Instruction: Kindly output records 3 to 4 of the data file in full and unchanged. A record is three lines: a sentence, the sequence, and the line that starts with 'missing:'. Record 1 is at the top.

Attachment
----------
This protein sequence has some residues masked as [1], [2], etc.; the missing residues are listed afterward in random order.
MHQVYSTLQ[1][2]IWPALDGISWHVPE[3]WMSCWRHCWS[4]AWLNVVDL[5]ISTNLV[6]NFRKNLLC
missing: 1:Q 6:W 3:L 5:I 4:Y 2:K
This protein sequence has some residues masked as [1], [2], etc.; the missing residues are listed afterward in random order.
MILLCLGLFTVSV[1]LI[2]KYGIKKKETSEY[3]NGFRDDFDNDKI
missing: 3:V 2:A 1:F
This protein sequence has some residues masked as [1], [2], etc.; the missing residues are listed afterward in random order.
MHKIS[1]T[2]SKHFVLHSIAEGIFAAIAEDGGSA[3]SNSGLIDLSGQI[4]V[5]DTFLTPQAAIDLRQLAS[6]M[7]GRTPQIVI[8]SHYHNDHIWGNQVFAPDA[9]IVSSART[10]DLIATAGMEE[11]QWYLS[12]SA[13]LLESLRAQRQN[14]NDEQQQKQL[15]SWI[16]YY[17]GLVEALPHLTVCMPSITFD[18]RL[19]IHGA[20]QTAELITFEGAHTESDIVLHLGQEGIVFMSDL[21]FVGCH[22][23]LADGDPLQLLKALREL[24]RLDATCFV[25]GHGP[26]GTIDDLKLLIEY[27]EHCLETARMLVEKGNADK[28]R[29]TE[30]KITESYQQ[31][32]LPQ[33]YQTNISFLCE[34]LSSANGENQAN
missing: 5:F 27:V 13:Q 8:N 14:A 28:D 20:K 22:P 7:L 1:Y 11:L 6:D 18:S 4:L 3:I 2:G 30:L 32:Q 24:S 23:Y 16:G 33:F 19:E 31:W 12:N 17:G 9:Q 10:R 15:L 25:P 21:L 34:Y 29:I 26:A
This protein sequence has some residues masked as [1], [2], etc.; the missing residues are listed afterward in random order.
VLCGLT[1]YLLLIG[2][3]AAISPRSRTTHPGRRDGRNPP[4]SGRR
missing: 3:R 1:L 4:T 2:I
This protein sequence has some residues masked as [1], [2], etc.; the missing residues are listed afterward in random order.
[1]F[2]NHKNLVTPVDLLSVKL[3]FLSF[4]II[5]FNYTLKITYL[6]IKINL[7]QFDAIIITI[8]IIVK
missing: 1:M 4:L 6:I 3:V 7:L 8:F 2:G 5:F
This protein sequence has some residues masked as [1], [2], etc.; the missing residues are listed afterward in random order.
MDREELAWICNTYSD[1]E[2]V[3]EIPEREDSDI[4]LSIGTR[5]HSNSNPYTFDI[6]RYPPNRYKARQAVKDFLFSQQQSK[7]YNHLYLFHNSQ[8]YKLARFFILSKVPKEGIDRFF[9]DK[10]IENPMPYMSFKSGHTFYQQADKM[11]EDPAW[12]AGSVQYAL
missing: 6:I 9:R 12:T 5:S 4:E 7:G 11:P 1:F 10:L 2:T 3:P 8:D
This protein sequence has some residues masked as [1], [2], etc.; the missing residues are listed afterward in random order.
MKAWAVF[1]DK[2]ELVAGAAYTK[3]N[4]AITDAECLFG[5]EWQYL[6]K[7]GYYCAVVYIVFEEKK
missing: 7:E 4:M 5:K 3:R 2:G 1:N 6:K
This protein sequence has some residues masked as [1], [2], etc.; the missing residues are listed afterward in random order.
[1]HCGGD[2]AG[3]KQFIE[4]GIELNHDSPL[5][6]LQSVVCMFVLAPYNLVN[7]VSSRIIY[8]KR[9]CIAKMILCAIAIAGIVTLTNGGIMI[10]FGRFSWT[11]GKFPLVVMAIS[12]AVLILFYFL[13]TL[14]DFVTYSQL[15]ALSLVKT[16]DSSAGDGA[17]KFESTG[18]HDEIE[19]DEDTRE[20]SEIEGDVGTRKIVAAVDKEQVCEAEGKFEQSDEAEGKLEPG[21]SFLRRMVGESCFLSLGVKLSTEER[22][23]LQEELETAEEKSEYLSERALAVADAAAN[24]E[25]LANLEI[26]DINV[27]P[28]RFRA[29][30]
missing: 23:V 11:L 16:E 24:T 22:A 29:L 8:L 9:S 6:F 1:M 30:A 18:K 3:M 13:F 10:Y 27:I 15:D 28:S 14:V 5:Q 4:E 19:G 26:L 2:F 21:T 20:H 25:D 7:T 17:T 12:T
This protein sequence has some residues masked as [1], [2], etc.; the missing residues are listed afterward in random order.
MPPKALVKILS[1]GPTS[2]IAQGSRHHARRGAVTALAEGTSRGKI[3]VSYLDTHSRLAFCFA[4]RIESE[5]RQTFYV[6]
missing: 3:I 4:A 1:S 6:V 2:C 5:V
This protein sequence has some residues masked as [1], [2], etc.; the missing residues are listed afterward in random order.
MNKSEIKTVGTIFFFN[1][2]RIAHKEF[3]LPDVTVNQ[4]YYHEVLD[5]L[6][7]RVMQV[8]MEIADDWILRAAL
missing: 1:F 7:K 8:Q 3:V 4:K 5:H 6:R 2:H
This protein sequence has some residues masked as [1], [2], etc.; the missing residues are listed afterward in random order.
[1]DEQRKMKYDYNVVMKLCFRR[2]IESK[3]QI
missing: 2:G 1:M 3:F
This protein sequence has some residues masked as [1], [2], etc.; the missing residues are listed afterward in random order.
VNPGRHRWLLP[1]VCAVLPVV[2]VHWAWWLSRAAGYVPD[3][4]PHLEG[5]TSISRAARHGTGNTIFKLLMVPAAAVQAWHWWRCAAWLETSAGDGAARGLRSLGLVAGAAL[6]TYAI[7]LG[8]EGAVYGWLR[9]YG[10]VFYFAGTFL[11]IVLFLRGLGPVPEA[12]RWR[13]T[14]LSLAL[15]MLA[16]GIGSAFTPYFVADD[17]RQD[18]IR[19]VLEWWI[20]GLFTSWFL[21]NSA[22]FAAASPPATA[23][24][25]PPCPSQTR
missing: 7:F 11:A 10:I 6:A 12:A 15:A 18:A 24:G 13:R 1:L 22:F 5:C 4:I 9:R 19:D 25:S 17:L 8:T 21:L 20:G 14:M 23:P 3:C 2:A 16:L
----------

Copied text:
This protein sequence has some residues masked as [1], [2], etc.; the missing residues are listed afterward in random order.
MHKIS[1]T[2]SKHFVLHSIAEGIFAAIAEDGGSA[3]SNSGLIDLSGQI[4]V[5]DTFLTPQAAIDLRQLAS[6]M[7]GRTPQIVI[8]SHYHNDHIWGNQVFAPDA[9]IVSSART[10]DLIATAGMEE[11]QWYLS[12]SA[13]LLESLRAQRQN[14]NDEQQQKQL[15]SWI[16]YY[17]GLVEALPHLTVCMPSITFD[18]RL[19]IHGA[20]QTAELITFEGAHTESDIVLHLGQEGIVFMSDL[21]FVGCH[22][23]LADGDPLQLLKALREL[24]RLDATCFV[25]GHGP[26]GTIDDLKLLIEY[27]EHCLETARMLVEKGNADK[28]R[29]TE[30]KITESYQQ[31][32]LPQ[33]YQTNISFLCE[34]LSSANGENQAN
missing: 5:F 27:V 13:Q 8:N 14:A 28:D 20:K 22:P 7:L 1:Y 11:L 6:D 18:S 4:L 3:I 2:G 30:L 32:Q 24:S 23:Y 16:G 33:F 19:E 31:W 12:N 17:G 9:Q 10:R 15:L 25:P 21:L 34:Y 29:I 26:A
This protein sequence has some residues masked as [1], [2], etc.; the missing residues are listed afterward in random order.
VLCGLT[1]YLLLIG[2][3]AAISPRSRTTHPGRRDGRNPP[4]SGRR
missing: 3:R 1:L 4:T 2:I